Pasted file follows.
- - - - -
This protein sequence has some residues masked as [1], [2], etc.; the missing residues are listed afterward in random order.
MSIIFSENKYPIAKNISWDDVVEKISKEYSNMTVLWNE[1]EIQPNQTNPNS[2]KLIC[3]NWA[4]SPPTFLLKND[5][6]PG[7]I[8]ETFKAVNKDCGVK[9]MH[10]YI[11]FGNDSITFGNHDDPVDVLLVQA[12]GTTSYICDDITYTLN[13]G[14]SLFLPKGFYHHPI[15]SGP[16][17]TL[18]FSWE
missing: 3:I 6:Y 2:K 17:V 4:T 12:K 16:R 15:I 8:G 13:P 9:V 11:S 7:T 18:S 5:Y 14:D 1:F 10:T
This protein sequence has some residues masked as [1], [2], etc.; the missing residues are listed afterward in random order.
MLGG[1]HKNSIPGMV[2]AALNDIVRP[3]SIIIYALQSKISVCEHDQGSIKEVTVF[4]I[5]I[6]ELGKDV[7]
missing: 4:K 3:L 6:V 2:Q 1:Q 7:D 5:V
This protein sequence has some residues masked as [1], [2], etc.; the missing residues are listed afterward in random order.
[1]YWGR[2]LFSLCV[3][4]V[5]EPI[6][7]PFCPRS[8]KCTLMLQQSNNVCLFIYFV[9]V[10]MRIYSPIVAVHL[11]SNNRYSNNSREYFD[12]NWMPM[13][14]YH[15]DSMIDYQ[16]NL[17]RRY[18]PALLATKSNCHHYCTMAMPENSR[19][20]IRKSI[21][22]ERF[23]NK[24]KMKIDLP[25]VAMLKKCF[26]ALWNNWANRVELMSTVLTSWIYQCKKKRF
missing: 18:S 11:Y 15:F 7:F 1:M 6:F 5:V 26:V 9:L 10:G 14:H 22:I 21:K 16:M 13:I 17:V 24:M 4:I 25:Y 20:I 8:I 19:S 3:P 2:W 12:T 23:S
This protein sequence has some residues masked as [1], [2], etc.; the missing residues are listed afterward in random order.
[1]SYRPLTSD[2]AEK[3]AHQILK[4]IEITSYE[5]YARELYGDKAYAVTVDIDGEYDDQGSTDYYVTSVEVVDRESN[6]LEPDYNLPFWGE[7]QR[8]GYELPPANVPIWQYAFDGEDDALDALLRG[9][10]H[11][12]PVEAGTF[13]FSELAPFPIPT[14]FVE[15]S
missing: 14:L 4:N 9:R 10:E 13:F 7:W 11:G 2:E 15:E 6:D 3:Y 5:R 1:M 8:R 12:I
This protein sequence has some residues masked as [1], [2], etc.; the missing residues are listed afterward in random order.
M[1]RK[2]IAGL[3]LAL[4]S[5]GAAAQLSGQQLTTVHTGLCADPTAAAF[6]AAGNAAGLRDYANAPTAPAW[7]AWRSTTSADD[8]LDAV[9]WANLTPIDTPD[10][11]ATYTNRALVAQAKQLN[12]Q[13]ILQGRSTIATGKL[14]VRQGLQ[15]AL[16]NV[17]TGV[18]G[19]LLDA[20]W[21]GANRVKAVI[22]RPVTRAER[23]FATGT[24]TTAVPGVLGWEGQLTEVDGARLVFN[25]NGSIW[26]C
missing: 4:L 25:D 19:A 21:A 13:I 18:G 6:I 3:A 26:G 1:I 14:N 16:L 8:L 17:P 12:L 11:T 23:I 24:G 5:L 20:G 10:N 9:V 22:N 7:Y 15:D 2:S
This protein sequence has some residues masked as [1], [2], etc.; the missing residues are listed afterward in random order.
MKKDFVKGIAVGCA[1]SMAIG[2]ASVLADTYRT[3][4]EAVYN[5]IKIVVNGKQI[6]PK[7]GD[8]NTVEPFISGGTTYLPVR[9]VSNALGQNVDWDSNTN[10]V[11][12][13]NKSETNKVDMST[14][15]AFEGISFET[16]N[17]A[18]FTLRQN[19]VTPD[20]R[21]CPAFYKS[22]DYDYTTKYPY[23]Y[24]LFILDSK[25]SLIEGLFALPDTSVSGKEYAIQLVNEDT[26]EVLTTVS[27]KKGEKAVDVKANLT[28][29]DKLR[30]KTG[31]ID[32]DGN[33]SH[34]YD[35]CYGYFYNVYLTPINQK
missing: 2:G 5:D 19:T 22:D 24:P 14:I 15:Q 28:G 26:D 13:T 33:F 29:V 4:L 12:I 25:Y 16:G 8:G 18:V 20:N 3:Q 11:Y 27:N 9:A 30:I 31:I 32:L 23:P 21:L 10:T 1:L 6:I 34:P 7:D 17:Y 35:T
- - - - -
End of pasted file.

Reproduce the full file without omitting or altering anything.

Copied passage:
This protein sequence has some residues masked as [1], [2], etc.; the missing residues are listed afterward in random order.
MSIIFSENKYPIAKNISWDDVVEKISKEYSNMTVLWNE[1]EIQPNQTNPNS[2]KLIC[3]NWA[4]SPPTFLLKND[5][6]PG[7]I[8]ETFKAVNKDCGVK[9]MH[10]YI[11]FGNDSITFGNHDDPVDVLLVQA[12]GTTSYICDDITYTLN[13]G[14]SLFLPKGFYHHPI[15]SGP[16][17]TL[18]FSWE
missing: 3:I 6:Y 2:K 17:V 4:T 12:K 16:R 15:I 8:G 13:P 9:V 11:S 7:T 18:S 5:Y 14:D 1:F 10:T
This protein sequence has some residues masked as [1], [2], etc.; the missing residues are listed afterward in random order.
MLGG[1]HKNSIPGMV[2]AALNDIVRP[3]SIIIYALQSKISVCEHDQGSIKEVTVF[4]I[5]I[6]ELGKDV[7]
missing: 4:K 3:L 6:V 2:Q 1:Q 7:D 5:V
This protein sequence has some residues masked as [1], [2], etc.; the missing residues are listed afterward in random order.
[1]YWGR[2]LFSLCV[3][4]V[5]EPI[6][7]PFCPRS[8]KCTLMLQQSNNVCLFIYFV[9]V[10]MRIYSPIVAVHL[11]SNNRYSNNSREYFD[12]NWMPM[13][14]YH[15]DSMIDYQ[16]NL[17]RRY[18]PALLATKSNCHHYCTMAMPENSR[19][20]IRKSI[21][22]ERF[23]NK[24]KMKIDLP[25]VAMLKKCF[26]ALWNNWANRVELMSTVLTSWIYQCKKKRF
missing: 18:S 11:Y 15:F 7:F 1:M 6:F 5:V 26:V 9:L 10:G 14:H 22:I 21:K 16:M 13:I 17:V 24:M 4:I 25:Y 20:I 8:I 19:S 3:P 2:W 12:T 23:S
This protein sequence has some residues masked as [1], [2], etc.; the missing residues are listed afterward in random order.
[1]SYRPLTSD[2]AEK[3]AHQILK[4]IEITSYE[5]YARELYGDKAYAVTVDIDGEYDDQGSTDYYVTSVEVVDRESN[6]LEPDYNLPFWGE[7]QR[8]GYELPPANVPIWQYAFDGEDDALDALLRG[9][10]H[11][12]PVEAGTF[13]FSELAPFPIPT[14]FVE[15]S
missing: 14:L 4:N 9:R 10:E 13:F 7:W 11:G 2:E 15:E 6:D 3:Y 5:R 1:M 8:R 12:I
This protein sequence has some residues masked as [1], [2], etc.; the missing residues are listed afterward in random order.
M[1]RK[2]IAGL[3]LAL[4]S[5]GAAAQLSGQQLTTVHTGLCADPTAAAF[6]AAGNAAGLRDYANAPTAPAW[7]AWRSTTSADD[8]LDAV[9]WANLTPIDTPD[10][11]ATYTNRALVAQAKQLN[12]Q[13]ILQGRSTIATGKL[14]VRQGLQ[15]AL[16]NV[17]TGV[18]G[19]LLDA[20]W[21]GANRVKAVI[22]RPVTRAER[23]FATGT[24]TTAVPGVLGWEGQLTEVDGARLVFN[25]NGSIW[26]C
missing: 4:L 25:D 19:A 21:A 13:I 18:G 6:I 3:A 26:G 1:I 14:N 16:L 8:L 17:P 12:L 11:T 23:I 24:G 5:L 20:G 10:N 9:V 22:N 7:Y 15:D 2:S
This protein sequence has some residues masked as [1], [2], etc.; the missing residues are listed afterward in random order.
MKKDFVKGIAVGCA[1]SMAIG[2]ASVLADTYRT[3][4]EAVYN[5]IKIVVNGKQI[6]PK[7]GD[8]NTVEPFISGGTTYLPVR[9]VSNALGQNVDWDSNTN[10]V[11][12][13]NKSETNKVDMST[14][15]AFEGISFET[16]N[17]A[18]FTLRQN[19]VTPD[20]R[21]CPAFYKS[22]DYDYTTKYPY[23]Y[24]LFILDSK[25]SLIEGLFALPDTSVSGKEYAIQLVNEDT[26]EVLTTVS[27]KKGEKAVDVKANLT[28][29]DKLR[30]KTG[31]ID[32]DGN[33]SH[34]YD[35]CYGYFYNVYLTPINQK
missing: 2:G 5:D 19:T 22:D 24:P 14:I 15:Q 28:G 26:D 13:T 33:F 29:V 4:L 12:I 25:Y 16:G 8:G 18:V 20:N 3:Q 11:Y 27:N 9:A 30:I 31:I 32:L 23:P 21:L 10:T 1:L 6:I 34:P 7:D 17:Y 35:T